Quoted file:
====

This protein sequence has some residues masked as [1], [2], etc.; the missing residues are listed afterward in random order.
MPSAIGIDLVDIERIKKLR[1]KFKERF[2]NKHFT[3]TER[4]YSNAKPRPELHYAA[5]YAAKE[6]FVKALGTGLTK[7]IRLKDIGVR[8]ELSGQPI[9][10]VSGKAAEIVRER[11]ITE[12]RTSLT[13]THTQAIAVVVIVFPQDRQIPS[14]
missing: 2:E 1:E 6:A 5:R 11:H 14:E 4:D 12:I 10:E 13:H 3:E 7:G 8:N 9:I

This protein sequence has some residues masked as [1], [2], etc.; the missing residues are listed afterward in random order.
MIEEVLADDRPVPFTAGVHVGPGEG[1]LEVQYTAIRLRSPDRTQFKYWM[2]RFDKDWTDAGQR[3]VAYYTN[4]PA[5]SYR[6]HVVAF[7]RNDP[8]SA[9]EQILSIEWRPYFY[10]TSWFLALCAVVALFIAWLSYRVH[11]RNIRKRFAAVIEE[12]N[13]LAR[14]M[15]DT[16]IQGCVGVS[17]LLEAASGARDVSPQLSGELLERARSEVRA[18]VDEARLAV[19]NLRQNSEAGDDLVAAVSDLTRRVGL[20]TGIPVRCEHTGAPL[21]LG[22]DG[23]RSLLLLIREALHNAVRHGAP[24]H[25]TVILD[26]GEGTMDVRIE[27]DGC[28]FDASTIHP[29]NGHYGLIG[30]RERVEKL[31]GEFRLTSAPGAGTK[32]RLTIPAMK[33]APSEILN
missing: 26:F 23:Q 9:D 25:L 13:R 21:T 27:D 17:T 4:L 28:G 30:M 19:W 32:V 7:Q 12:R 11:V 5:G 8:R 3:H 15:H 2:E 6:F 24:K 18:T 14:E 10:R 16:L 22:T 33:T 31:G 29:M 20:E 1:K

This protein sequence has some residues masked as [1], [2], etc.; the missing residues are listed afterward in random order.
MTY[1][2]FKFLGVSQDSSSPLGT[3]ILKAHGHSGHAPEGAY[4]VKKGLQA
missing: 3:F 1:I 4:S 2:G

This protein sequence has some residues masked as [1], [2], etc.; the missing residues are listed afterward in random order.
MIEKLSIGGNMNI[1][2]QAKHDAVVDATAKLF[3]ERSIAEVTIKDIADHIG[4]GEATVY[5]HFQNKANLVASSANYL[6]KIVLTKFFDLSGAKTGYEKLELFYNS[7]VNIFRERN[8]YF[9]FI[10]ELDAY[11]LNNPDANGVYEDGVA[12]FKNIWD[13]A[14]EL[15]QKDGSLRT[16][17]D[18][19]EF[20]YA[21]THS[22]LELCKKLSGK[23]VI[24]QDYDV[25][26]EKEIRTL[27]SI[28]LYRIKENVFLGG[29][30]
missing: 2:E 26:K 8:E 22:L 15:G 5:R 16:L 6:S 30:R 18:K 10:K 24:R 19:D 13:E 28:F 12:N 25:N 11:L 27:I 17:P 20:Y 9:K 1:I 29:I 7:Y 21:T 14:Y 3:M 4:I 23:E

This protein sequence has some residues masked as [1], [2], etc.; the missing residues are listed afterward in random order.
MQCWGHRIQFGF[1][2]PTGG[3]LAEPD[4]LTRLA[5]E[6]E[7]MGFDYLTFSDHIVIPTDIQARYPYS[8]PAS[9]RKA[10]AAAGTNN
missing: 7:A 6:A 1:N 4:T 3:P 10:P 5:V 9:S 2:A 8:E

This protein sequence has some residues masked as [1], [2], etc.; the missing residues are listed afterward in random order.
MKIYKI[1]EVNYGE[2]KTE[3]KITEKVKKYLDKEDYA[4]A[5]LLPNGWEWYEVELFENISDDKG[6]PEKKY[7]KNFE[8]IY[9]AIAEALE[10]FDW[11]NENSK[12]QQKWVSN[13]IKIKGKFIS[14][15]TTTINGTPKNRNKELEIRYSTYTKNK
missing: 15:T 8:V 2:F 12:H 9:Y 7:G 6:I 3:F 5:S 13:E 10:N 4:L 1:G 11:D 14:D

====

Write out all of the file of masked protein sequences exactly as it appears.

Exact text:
This protein sequence has some residues masked as [1], [2], etc.; the missing residues are listed afterward in random order.
MPSAIGIDLVDIERIKKLR[1]KFKERF[2]NKHFT[3]TER[4]YSNAKPRPELHYAA[5]YAAKE[6]FVKALGTGLTK[7]IRLKDIGVR[8]ELSGQPI[9][10]VSGKAAEIVRER[11]ITE[12]RTSLT[13]THTQAIAVVVIVFPQDRQIPS[14]
missing: 2:E 1:E 6:A 5:R 11:H 14:E 4:D 12:I 10:E 13:H 3:E 7:G 8:N 9:I

This protein sequence has some residues masked as [1], [2], etc.; the missing residues are listed afterward in random order.
MIEEVLADDRPVPFTAGVHVGPGEG[1]LEVQYTAIRLRSPDRTQFKYWM[2]RFDKDWTDAGQR[3]VAYYTN[4]PA[5]SYR[6]HVVAF[7]RNDP[8]SA[9]EQILSIEWRPYFY[10]TSWFLALCAVVALFIAWLSYRVH[11]RNIRKRFAAVIEE[12]N[13]LAR[14]M[15]DT[16]IQGCVGVS[17]LLEAASGARDVSPQLSGELLERARSEVRA[18]VDEARLAV[19]NLRQNSEAGDDLVAAVSDLTRRVGL[20]TGIPVRCEHTGAPL[21]LG[22]DG[23]RSLLLLIREALHNAVRHGAP[24]H[25]TVILD[26]GEGTMDVRIE[27]DGC[28]FDASTIHP[29]NGHYGLIG[30]RERVEKL[31]GEFRLTSAPGAGTK[32]RLTIPAMK[33]APSEILN
missing: 26:F 23:Q 9:D 25:L 13:R 21:T 27:D 17:T 4:L 28:G 30:M 19:W 32:V 7:Q 12:R 11:V 5:G 8:R 3:H 15:H 2:E 6:F 24:K 18:T 14:E 10:R 16:L 22:T 33:T 31:G 29:M 20:E 1:K

This protein sequence has some residues masked as [1], [2], etc.; the missing residues are listed afterward in random order.
MTY[1][2]FKFLGVSQDSSSPLGT[3]ILKAHGHSGHAPEGAY[4]VKKGLQA
missing: 3:F 1:I 4:S 2:G

This protein sequence has some residues masked as [1], [2], etc.; the missing residues are listed afterward in random order.
MIEKLSIGGNMNI[1][2]QAKHDAVVDATAKLF[3]ERSIAEVTIKDIADHIG[4]GEATVY[5]HFQNKANLVASSANYL[6]KIVLTKFFDLSGAKTGYEKLELFYNS[7]VNIFRERN[8]YF[9]FI[10]ELDAY[11]LNNPDANGVYEDGVA[12]FKNIWD[13]A[14]EL[15]QKDGSLRT[16][17]D[18][19]EF[20]YA[21]THS[22]LELCKKLSGK[23]VI[24]QDYDV[25][26]EKEIRTL[27]SI[28]LYRIKENVFLGG[29][30]
missing: 2:E 26:K 8:E 22:L 15:G 5:R 16:L 6:S 30:R 18:K 10:K 24:R 19:D 13:E 28:F 12:N 25:N 11:L 27:I 17:P 20:Y 9:K 1:I 29:I 7:Y 21:T 14:Y 3:M 4:I 23:E

This protein sequence has some residues masked as [1], [2], etc.; the missing residues are listed afterward in random order.
MQCWGHRIQFGF[1][2]PTGG[3]LAEPD[4]LTRLA[5]E[6]E[7]MGFDYLTFSDHIVIPTDIQARYPYS[8]PAS[9]RKA[10]AAAGTNN
missing: 7:A 6:A 1:N 4:T 3:P 10:P 5:V 9:S 2:A 8:E

This protein sequence has some residues masked as [1], [2], etc.; the missing residues are listed afterward in random order.
MKIYKI[1]EVNYGE[2]KTE[3]KITEKVKKYLDKEDYA[4]A[5]LLPNGWEWYEVELFENISDDKG[6]PEKKY[7]KNFE[8]IY[9]AIAEALE[10]FDW[11]NENSK[12]QQKWVSN[13]IKIKGKFIS[14][15]TTTINGTPKNRNKELEIRYSTYTKNK
missing: 15:T 8:V 2:F 12:H 9:Y 7:G 6:I 3:F 5:S 13:E 10:N 4:L 1:G 11:D 14:D